When I first arrived in the south of Germany as a British expat, there were several things about my new residence that immediately set it apart from the UK. The lack of rain, quality of lager and love of dirndls and lederhosen were obvious differences–but it was the county’s policy on bottle recycling that really surprised me.
At first, I couldn’t help but notice I was paying slightly more for my soft drinks in the supermarket–and this wasn’t because of poor exchange rates. Why was Coca-Cola more expensive? And what was the other number on the price tag?
I soon realized this extra bit of cash was for a small deposit on the plastic bottle, known over here as “Pfand”. This is added to the final price of all recyclable containers in Germany and can be claimed back when the empty items are returned to the store or via a dedicated machine. Thanks to this system, it’s reported that an amazing 98% of polyethylene terephthalate (PET) bottles and 96% of cans in the country are handed back and recycled to help save the environment. Initiatives like this are also in place across many other European countries and parts of the USA and Canada.
Why the UK must do its bit
With 16 million plastic bottles being thrown away every day back home, I think it’s time for the UK to adopt a similar approach to bottle recycling.
In an infographic published earlier this year, Green Alliance–a charity and independent think tank focused on environmental issues–highlighted the scale of this pollution problem and what we can do to prevent plastic entering the sea and harming marine life.
I asked them about this and why a bottle scheme is desperately needed in the UK. Libby Peake, Senior Policy Adviser at Green Alliance, said:
“People are increasingly alarmed at the scale of marine plastic pollution and the impact it’s having on our environment and food chain. The government has started to act by introducing the 5p plastic carrier bag charge and promising a new ban on microbeads, but we estimate that these actions tackle less than two per cent of the problem. A much bigger chunk–as much as a third–could be captured by implementing a deposit return scheme for plastic bottles, which would also provide a source-separated stream of high quality plastics for recycling in the UK. It’s encouraging that such schemes are receiving much more media and political attention and that Defra is considering implementing one as part of its litter strategy for England. We will continue to advocate for meaningful action from the government on this serious problem.”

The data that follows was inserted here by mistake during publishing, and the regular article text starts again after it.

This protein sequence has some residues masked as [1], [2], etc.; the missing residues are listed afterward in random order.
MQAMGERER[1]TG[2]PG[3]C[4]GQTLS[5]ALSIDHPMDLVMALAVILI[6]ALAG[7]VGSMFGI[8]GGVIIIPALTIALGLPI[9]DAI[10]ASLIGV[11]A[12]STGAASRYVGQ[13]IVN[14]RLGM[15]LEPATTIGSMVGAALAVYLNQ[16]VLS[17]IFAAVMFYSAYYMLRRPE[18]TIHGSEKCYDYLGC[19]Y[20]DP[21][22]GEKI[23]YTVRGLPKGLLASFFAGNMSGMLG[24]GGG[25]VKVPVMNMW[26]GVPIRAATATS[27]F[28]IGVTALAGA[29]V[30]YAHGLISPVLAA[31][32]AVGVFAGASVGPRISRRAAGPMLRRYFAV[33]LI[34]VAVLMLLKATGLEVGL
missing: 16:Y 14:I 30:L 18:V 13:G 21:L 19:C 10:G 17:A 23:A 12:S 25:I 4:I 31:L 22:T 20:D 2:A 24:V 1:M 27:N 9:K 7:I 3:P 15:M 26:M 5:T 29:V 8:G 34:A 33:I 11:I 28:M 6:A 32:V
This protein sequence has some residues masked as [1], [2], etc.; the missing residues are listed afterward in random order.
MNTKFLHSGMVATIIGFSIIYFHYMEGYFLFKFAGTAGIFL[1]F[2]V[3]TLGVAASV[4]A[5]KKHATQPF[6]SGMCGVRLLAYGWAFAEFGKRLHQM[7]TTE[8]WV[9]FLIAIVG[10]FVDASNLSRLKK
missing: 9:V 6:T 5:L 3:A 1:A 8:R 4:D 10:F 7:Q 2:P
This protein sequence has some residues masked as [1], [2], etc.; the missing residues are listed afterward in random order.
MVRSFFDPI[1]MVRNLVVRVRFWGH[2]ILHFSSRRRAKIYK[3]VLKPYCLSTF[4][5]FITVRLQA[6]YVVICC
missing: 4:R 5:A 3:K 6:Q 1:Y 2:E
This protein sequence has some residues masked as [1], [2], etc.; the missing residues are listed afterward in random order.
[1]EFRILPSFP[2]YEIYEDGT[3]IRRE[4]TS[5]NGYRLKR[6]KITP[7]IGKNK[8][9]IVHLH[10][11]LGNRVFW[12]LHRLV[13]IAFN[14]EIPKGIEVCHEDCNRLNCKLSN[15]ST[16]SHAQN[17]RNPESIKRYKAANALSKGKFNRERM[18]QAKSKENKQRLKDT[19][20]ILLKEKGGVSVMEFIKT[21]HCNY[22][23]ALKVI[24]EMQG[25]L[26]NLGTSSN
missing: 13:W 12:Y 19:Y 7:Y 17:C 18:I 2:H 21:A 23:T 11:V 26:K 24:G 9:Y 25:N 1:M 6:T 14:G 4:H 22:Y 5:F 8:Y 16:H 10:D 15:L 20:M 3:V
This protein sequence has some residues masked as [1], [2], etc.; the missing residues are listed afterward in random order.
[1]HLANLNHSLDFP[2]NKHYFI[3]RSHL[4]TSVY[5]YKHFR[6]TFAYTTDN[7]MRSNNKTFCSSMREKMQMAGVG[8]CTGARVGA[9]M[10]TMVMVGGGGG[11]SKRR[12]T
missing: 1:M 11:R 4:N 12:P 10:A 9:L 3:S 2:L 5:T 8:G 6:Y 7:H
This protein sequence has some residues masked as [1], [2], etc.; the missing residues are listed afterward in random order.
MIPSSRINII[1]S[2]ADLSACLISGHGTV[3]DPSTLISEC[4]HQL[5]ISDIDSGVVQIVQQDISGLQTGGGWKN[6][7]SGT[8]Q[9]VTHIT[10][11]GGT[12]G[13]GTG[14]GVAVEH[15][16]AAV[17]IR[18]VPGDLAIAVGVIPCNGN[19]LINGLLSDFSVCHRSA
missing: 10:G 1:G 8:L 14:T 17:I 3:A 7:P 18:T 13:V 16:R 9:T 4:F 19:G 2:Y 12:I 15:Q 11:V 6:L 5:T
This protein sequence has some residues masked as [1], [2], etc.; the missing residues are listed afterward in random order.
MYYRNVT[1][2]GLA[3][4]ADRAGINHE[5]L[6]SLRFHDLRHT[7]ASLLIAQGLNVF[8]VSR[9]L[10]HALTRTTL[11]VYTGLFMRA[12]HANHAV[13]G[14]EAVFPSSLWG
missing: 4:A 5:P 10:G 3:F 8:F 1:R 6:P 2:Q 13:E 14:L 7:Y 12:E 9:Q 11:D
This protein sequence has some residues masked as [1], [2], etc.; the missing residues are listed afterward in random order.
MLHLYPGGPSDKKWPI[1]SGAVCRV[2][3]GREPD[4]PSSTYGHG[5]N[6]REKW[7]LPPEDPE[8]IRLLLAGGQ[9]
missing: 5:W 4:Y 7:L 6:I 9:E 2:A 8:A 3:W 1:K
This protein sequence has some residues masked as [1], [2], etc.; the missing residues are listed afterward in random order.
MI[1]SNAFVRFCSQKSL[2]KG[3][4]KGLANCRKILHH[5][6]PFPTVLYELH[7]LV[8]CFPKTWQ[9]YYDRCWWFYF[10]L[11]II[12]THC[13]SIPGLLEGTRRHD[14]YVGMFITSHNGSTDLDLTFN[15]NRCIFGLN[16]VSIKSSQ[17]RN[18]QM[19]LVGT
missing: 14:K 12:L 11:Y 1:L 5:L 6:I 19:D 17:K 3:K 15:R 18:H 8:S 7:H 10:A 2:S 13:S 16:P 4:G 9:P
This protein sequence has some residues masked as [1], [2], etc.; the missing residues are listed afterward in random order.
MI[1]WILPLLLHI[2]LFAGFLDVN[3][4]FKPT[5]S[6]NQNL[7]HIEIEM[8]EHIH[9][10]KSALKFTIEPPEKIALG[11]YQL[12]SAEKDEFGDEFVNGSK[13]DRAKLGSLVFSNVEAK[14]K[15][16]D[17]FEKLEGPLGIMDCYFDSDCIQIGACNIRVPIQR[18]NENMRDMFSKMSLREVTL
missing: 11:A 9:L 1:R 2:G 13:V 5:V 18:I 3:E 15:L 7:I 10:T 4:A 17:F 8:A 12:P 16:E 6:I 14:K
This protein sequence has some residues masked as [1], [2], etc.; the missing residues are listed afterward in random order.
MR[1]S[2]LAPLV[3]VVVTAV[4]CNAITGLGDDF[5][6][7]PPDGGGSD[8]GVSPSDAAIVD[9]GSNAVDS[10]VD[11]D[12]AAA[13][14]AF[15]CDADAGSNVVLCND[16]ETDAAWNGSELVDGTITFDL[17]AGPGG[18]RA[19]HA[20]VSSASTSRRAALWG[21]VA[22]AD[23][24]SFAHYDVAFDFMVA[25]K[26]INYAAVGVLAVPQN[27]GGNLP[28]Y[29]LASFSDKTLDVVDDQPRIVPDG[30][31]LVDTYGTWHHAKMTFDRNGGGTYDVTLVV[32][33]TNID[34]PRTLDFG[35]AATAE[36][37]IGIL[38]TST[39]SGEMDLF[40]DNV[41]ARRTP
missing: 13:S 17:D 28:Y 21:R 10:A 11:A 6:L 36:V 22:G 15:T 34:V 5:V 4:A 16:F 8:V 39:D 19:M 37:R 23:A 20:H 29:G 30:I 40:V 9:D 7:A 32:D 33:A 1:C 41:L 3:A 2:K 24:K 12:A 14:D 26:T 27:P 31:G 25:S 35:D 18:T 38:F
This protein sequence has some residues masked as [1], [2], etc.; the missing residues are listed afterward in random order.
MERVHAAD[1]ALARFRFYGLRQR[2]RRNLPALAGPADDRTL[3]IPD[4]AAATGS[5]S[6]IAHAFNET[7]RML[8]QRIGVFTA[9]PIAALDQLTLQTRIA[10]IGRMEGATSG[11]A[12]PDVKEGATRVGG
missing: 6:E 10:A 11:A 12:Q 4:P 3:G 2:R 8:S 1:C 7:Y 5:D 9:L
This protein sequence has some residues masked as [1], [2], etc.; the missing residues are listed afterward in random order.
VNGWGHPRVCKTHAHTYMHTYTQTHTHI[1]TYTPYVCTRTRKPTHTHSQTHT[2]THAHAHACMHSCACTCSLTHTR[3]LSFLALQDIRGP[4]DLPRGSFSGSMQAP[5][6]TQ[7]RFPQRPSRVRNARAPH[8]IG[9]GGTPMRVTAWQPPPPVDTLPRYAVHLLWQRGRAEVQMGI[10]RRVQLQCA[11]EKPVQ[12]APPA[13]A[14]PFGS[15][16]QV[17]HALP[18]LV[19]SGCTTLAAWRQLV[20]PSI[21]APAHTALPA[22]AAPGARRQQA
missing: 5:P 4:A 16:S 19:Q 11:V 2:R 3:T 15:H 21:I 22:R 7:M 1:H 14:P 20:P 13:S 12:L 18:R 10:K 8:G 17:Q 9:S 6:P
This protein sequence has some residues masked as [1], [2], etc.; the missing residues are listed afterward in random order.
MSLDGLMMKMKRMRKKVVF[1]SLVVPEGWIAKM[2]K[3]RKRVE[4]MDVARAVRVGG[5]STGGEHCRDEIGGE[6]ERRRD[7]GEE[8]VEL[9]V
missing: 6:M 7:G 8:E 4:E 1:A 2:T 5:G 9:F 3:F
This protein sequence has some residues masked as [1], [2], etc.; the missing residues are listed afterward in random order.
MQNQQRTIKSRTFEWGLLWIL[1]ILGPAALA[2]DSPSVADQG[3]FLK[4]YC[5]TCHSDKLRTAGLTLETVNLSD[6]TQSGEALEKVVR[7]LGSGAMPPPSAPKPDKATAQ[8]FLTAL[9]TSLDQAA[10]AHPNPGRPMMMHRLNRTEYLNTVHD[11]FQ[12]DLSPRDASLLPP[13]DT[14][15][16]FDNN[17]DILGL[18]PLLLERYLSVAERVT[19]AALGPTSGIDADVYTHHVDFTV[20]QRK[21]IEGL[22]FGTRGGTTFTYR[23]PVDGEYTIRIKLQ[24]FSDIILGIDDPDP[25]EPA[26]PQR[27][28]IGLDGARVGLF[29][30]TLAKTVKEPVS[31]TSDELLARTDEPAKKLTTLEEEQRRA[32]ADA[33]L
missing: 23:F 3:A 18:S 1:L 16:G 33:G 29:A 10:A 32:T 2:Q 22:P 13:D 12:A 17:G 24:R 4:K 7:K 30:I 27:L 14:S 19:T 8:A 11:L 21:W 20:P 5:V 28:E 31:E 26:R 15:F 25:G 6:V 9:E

You can check out Green Alliance’s website here to support their cause and find out even more information.
What else can we do?
To help stop plastic pollution and protect our oceans, you can also sign Greenpeace’s petition to support the creation of a plastic bottle return scheme in the UK.
After talking with Luke Massey, spokesperson for Greenpeace UK, I learnt more about the problem. He stressed the importance of the petition and the benefits of introducing the initiative in the UK:
“It’s clear that the British public wants to see action to reduce plastic pollution in our oceans. But all too often we don’t have much of a choice when it comes to purchasing products which come in single-use plastic. That’s why in addition to calling for corporate action from plastic producing giants like Coca-Cola to reduce their plastic footprint and move towards reusable containers, we’re calling for deposit return schemes across the UK.
Two-thirds of people say they’d welcome charges for single-use plastics–like the plastic bag charge–including for bottles, cups and straws. With a deposit return scheme, not only would you get that money back when you return the container, but the plastic doesn’t end up in the environment and can go back into a cycle of production and recycling. Scotland is already ahead of the curve on this, with almost 80% of people supporting the introduction of a deposit scheme, and the Scottish Government is scoping out exactly what that system would look like. Westminster needs to play catch up, but the new Environment Secretary Michael Gove has already said he’d be in favour of such a system. We need to show the weight of support behind deposit return schemes–and adding your name to our petition is exactly how we do that.”
By signing Greenpeace’s petition you’ll be doing your bit and will receive updates on the charity’s campaigns and learn about others ways you can get involved with their excellent work.
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